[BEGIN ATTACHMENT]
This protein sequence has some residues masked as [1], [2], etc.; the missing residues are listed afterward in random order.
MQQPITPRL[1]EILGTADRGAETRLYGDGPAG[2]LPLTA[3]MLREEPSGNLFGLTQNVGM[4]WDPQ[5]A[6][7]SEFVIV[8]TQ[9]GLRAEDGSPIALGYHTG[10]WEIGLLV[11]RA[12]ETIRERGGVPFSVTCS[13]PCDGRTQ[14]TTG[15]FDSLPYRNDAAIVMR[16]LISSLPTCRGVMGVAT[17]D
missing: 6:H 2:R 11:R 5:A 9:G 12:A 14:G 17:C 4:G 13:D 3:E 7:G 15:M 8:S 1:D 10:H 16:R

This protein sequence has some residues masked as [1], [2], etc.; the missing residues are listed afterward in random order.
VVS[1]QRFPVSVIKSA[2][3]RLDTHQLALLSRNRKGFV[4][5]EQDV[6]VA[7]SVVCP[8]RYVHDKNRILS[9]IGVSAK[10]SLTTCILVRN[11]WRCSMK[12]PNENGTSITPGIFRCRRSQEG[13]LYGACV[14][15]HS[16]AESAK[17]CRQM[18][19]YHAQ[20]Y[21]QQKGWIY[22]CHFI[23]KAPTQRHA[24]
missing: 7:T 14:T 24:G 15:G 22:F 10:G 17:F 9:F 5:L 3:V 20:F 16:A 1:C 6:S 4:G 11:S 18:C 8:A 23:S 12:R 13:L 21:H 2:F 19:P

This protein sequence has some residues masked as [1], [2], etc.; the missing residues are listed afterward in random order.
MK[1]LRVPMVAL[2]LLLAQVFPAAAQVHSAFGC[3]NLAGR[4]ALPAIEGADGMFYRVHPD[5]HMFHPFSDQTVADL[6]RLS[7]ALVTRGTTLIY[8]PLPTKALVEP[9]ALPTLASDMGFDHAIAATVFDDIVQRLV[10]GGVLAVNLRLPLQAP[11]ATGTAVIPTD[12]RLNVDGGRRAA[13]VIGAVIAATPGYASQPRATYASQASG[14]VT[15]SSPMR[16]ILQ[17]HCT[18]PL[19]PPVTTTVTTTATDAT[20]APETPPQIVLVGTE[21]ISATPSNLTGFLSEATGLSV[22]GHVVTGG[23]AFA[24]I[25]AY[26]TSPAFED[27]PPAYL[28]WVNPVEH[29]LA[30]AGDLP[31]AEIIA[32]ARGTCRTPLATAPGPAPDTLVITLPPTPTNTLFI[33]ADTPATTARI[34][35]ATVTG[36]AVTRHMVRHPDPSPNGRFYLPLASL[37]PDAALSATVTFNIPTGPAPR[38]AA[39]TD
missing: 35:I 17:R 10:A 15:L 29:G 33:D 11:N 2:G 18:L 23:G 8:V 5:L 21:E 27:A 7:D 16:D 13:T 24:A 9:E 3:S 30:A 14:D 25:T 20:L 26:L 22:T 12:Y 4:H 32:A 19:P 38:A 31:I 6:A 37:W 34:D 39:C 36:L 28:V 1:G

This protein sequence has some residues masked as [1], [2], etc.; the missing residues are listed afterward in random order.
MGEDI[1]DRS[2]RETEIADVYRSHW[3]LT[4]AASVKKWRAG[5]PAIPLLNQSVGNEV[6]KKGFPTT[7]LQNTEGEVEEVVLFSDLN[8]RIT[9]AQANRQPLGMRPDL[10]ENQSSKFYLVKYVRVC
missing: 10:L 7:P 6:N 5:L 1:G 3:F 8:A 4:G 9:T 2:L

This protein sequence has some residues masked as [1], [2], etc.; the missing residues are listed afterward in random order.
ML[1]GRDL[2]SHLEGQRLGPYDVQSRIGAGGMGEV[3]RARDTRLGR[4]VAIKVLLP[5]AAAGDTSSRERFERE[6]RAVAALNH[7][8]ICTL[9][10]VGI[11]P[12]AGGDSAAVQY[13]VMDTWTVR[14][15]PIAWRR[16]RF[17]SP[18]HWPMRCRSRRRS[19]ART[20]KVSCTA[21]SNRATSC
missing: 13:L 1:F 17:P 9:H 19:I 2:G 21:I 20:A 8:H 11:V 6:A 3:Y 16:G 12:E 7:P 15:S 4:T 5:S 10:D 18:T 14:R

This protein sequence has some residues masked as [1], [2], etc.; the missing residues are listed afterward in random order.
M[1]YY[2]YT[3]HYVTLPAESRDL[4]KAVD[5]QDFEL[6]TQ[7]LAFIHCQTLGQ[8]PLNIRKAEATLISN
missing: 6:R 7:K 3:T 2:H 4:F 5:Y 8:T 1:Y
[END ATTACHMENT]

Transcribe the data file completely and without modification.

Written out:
This protein sequence has some residues masked as [1], [2], etc.; the missing residues are listed afterward in random order.
MQQPITPRL[1]EILGTADRGAETRLYGDGPAG[2]LPLTA[3]MLREEPSGNLFGLTQNVGM[4]WDPQ[5]A[6][7]SEFVIV[8]TQ[9]GLRAEDGSPIALGYHTG[10]WEIGLLV[11]RA[12]ETIRERGGVPFSVTCS[13]PCDGRTQ[14]TTG[15]FDSLPYRNDAAIVMR[16]LISSLPTCRGVMGVAT[17]D
missing: 6:H 2:R 11:R 5:A 9:G 12:A 14:G 17:C 4:G 13:D 3:E 7:G 15:M 8:S 1:D 10:H 16:R

This protein sequence has some residues masked as [1], [2], etc.; the missing residues are listed afterward in random order.
VVS[1]QRFPVSVIKSA[2][3]RLDTHQLALLSRNRKGFV[4][5]EQDV[6]VA[7]SVVCP[8]RYVHDKNRILS[9]IGVSAK[10]SLTTCILVRN[11]WRCSMK[12]PNENGTSITPGIFRCRRSQEG[13]LYGACV[14][15]HS[16]AESAK[17]CRQM[18][19]YHAQ[20]Y[21]QQKGWIY[22]CHFI[23]KAPTQRHA[24]
missing: 7:T 14:T 24:G 15:G 22:F 10:G 17:F 9:F 5:L 3:V 20:F 16:A 1:C 6:S 4:G 11:S 18:C 8:A 23:S 12:R 13:L 21:H 2:F 19:P

This protein sequence has some residues masked as [1], [2], etc.; the missing residues are listed afterward in random order.
MK[1]LRVPMVAL[2]LLLAQVFPAAAQVHSAFGC[3]NLAGR[4]ALPAIEGADGMFYRVHPD[5]HMFHPFSDQTVADL[6]RLS[7]ALVTRGTTLIY[8]PLPTKALVEP[9]ALPTLASDMGFDHAIAATVFDDIVQRLV[10]GGVLAVNLRLPLQAP[11]ATGTAVIPTD[12]RLNVDGGRRAA[13]VIGAVIAATPGYASQPRATYASQASG[14]VT[15]SSPMR[16]ILQ[17]HCT[18]PL[19]PPVTTTVTTTATDAT[20]APETPPQIVLVGTE[21]ISATPSNLTGFLSEATGLSV[22]GHVVTGG[23]AFA[24]I[25]AY[26]TSPAFED[27]PPAYL[28]WVNPVEH[29]LA[30]AGDLP[31]AEIIA[32]ARGTCRTPLATAPGPAPDTLVITLPPTPTNTLFI[33]ADTPATTARI[34][35]ATVTG[36]AVTRHMVRHPDPSPNGRFYLPLASL[37]PDAALSATVTFNIPTGPAPR[38]AA[39]TD
missing: 35:I 17:R 10:A 15:L 29:G 33:D 11:N 2:G 18:L 23:G 8:V 5:L 21:E 27:A 7:D 16:D 13:T 24:A 9:E 3:S 30:A 14:D 25:T 20:L 26:L 22:T 12:Y 4:H 32:A 19:P 38:A 31:I 6:A 37:W 34:D 39:C 36:L 28:V 1:G

This protein sequence has some residues masked as [1], [2], etc.; the missing residues are listed afterward in random order.
MGEDI[1]DRS[2]RETEIADVYRSHW[3]LT[4]AASVKKWRAG[5]PAIPLLNQSVGNEV[6]KKGFPTT[7]LQNTEGEVEEVVLFSDLN[8]RIT[9]AQANRQPLGMRPDL[10]ENQSSKFYLVKYVRVC
missing: 10:L 7:P 6:N 5:L 1:G 3:F 8:A 4:G 9:T 2:L

This protein sequence has some residues masked as [1], [2], etc.; the missing residues are listed afterward in random order.
ML[1]GRDL[2]SHLEGQRLGPYDVQSRIGAGGMGEV[3]RARDTRLGR[4]VAIKVLLP[5]AAAGDTSSRERFERE[6]RAVAALNH[7][8]ICTL[9][10]VGI[11]P[12]AGGDSAAVQY[13]VMDTWTVR[14][15]PIAWRR[16]RF[17]SP[18]HWPMRCRSRRRS[19]ART[20]KVSCTA[21]SNRATSC
missing: 13:L 1:F 17:P 9:H 19:I 2:G 21:I 20:A 8:H 11:V 6:A 3:Y 16:G 12:E 7:P 15:S 4:T 5:S 10:D 18:T 14:R

This protein sequence has some residues masked as [1], [2], etc.; the missing residues are listed afterward in random order.
M[1]YY[2]YT[3]HYVTLPAESRDL[4]KAVD[5]QDFEL[6]TQ[7]LAFIHCQTLGQ[8]PLNIRKAEATLISN
missing: 6:R 7:K 3:T 2:H 4:F 5:Y 8:T 1:Y